Set in Mississippi during the 1960s, this thought-provoking and radical drama delves into the twists and turns in the life of a bold young woman, Skeeter (Stone). She is a southern society girl who returns from college determined to become a writer, but turns her friends' lives -- and a Mississippi town -- upside down when she decides to interview the black women who have spent their lives taking care of prominent southern families.
Aibileen (Davis), Skeeter's best friend's housekeeper, is the first to open up -- to the dismay of her friends in the tight-knit black community. Despite Skeeter's life-long friendships hanging in the balance, she and Aibileen continue their collaboration and soon more women come forward to tell their stories -- and as it turns out, they have a lot to say.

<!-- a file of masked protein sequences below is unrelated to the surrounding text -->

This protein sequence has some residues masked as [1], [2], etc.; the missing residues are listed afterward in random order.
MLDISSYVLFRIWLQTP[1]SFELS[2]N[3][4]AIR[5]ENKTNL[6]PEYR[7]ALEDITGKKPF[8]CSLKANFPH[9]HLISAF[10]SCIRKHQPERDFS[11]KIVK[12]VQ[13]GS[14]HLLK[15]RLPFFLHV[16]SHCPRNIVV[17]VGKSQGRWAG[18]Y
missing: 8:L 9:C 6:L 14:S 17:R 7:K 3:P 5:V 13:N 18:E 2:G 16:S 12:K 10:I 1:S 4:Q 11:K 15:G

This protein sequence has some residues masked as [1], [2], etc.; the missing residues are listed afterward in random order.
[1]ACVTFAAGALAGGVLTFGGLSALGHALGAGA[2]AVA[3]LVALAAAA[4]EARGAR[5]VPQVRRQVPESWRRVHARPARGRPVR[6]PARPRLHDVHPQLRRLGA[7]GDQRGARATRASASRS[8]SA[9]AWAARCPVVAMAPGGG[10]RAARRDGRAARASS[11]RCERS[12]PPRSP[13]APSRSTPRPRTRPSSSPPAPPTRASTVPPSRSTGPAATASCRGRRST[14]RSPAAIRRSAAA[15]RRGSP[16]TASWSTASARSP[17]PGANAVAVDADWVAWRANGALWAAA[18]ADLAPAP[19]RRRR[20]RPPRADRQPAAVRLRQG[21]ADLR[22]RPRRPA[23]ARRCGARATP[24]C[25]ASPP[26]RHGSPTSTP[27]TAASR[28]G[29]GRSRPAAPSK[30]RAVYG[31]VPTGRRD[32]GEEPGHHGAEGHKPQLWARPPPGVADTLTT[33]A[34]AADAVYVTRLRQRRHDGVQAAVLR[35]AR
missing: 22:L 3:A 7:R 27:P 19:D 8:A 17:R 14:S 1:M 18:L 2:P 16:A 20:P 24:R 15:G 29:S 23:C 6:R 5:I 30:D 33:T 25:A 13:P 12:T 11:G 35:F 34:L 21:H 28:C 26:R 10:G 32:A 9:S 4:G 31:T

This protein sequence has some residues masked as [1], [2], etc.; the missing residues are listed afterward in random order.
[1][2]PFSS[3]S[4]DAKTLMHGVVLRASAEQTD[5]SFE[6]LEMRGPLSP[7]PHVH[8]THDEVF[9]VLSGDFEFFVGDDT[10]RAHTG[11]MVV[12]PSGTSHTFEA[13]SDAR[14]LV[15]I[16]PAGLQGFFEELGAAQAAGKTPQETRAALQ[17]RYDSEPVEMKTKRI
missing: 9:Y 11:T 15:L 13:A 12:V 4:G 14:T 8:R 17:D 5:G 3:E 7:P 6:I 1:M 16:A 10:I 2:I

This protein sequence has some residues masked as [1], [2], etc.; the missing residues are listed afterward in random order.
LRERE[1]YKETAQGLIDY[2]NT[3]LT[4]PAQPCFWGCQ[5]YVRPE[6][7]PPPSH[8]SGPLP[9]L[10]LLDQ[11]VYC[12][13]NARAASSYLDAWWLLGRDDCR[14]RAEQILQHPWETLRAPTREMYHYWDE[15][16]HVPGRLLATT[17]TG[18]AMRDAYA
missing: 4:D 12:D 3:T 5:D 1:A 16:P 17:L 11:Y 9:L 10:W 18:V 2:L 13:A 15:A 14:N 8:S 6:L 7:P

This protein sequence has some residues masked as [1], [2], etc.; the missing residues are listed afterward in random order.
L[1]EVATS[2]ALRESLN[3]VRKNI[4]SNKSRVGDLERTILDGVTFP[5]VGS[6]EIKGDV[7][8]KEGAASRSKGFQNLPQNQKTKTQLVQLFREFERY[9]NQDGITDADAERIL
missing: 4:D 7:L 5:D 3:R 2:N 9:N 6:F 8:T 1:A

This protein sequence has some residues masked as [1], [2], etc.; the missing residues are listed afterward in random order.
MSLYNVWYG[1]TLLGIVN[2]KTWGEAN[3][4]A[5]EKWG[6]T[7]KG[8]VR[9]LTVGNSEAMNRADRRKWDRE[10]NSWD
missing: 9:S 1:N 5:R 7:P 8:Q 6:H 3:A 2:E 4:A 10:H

Along the way, unlikely friendships are forged and a new sisterhood emerges, but not before everyone in town has a thing or two to say, when they find themselves becoming unwittingly -- and unwillingly -- caught up in the changing times.
Did you know?
When Skeeter is writing at her desk, one of the books on her shelf is Richard Wright's novel "Native Son." Towards the beginning of the movie, Skeeter's naiveté is exhibited through her well-intended but potentially harmful acts of kindness towards and interactions with black people in her community. This is very reminiscent of Mary Dalton's treatment towards Bigger Thomas in Wright's novel. Read More